This is the third visit to Glasgow in 18 or so months for Courtney Barnett, three different venues all within a couple of hundred yards of one another. The short distance between them and their ever increasing capacities could easily represent the affable Australian’s career trajectory so far. Tonight we’re in the ABC and the Sold Out notice is evident on the venue’s old-school cinema sign. That’s about 1,300 or so people crammed in, we’re not talking small venues anymore, and the hall is as packed with excitement and anticipation as it is with people.
Tonight’s set kicks off with ‘Elevator Operator’ and is immediately followed by ‘Avant Gardener’, the amusing tale of panic attacks which is a firm favourite to perhaps half the audience and completely unknown to the other half. This trend continues throughout the set, the best reception is for songs from 2015’s Sometimes I Sit and Think, And Sometimes I Just Sit album. A glorious rendition of ‘Depreston’ is a particular favourite, the sound of the audience singing along is sweet over Courtney’s own vocals.
There’s two key differences I notice between tonight’s grand affair and the the previous times I’ve seen Courtney Barnett. First of all, Courtney seems a bit quieter than usual between songs, much less banter, just a quick ‘Thanks’ and it’s onto the next song. This does change a little as the set goes on and her charisma starts to shine like the disco ball suspended above the audience which she tells us is apparently the world’s biggest and which is used to full effect during ‘Nobody Really Cares if you Don’t Go to the Party’. The other is that during previous shows Courtney would be beaming during songs, strumming and smiling away at everyone, clearly delighted to be on the stage. Tonight she seems completely consumed by the noise she’s creating, and it’s loud. She’s on her knees, on her back, crawling and clawing at her guitar as though it’s getting taken from her and she’ll never get it back. She’s completely captivated and captivating.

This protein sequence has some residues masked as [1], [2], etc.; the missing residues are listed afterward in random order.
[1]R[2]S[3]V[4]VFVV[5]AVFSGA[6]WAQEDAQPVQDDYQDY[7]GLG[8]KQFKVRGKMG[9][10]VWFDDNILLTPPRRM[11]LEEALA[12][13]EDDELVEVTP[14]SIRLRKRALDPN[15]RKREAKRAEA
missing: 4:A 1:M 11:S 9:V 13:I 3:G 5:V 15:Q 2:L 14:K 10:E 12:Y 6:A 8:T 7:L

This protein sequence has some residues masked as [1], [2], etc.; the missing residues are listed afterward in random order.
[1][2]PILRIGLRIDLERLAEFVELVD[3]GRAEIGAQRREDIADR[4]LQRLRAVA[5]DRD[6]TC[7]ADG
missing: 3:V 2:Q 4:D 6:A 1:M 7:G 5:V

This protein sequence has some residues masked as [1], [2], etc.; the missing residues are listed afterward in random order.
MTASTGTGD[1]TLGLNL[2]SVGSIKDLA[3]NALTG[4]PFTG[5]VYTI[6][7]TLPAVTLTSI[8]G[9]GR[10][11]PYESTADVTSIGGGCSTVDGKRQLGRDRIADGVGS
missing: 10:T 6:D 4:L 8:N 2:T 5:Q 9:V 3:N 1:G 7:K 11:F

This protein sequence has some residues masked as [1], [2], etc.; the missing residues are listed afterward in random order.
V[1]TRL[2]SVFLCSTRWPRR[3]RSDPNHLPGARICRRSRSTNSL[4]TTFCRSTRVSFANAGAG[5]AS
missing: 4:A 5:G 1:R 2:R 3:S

Two standouts from the set are the slower moments from the latest album. Both ‘Small Poppies’ and ‘Kim’s Caravan’ sound devastating, sombre and heartfelt one moment, swirling in feedback the next, the shredding of guitar strings makes me wonder how there’s any skin left on Courtney’s left hand. The set ends with a buzzing and deafening ‘Pedestrian at Best’ which it seems half the crowd have been patiently waiting for and they don’t hesitate to bounce enthusiastically. The first encore is fun, a cover of The Saints ‘Know Your Product’ where their mates from support act Big Scary join in before the night ends with a rocking ‘History Eraser’, another reminder that the earlier EPs feature just as many great songs as the hit album.
So where does it go from here? Can the venues keep getting bigger? There’s certainly enough excitement and adoring fans to suggest this could grow and grow and Courtney Barnett doesn’t seem the type to rest on her laurels. She’s a perfect example of how the combination of hard work, relentless touring and, above all, songwriting talent can pay off. It all looks like a fun adventure from a fan perspective. She’s a joy to watch.